After the ta'e
'Pass the ta'e' ends with an account of an exciting and infuriating evening in October 2013, when members of the avant-garde kava Seleka kava club visited the kava drinkers of 'Atenisi, the little university on the edge of Nuku'alofa where I taught for a year. 'Atenisi was founded by the late philosopher Futa Helu, and has long been a bastion of secularism and dissent in the Kingdom of Tonga.
For a couple of former students of 'Atenisi, though, the wild hair, amplified music, and Cubist paintings of the Seleka gang were an affront to Futa Helu, as much as to Tonga's churches and monarchy. The fact that Tevita Latu, the founder of Seleka, had been charged with treason in the aftermath of the riot that wrecked much of downtown Nuku'alofa in 2006 only made the club more suspect.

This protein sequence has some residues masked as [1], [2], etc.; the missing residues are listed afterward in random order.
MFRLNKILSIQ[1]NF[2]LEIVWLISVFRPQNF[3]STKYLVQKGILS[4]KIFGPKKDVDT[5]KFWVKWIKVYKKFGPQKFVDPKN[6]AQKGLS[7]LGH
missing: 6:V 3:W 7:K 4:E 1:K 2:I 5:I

'Pass the ta'e' records my worry at the inability of some 'Atenisians to accept their visitors, as well as my belief that the Seleka Club, with its internationalism and creativity, is perpetuating rather than a betraying Futa Helu's project.
My essay for Overland also describes 'Atenisi's battle for survival over the last decade or so. The school remains poor and under-attended, but over the last couple of months its staff and supporters have been buoyed by the news that three of its recent students have been awarded scholarships to undertake postgraduate studies overseas. One will go to the University of Northern Illinois, another to Warsaw University, and a third to the University of the Ryukus in Okinawa. I taught all three students in 2013, and am very excited for them. I hope that their success will encourage more young Tongans to knock on 'Atenisi's doors.
[Posted by Scott Hamilton]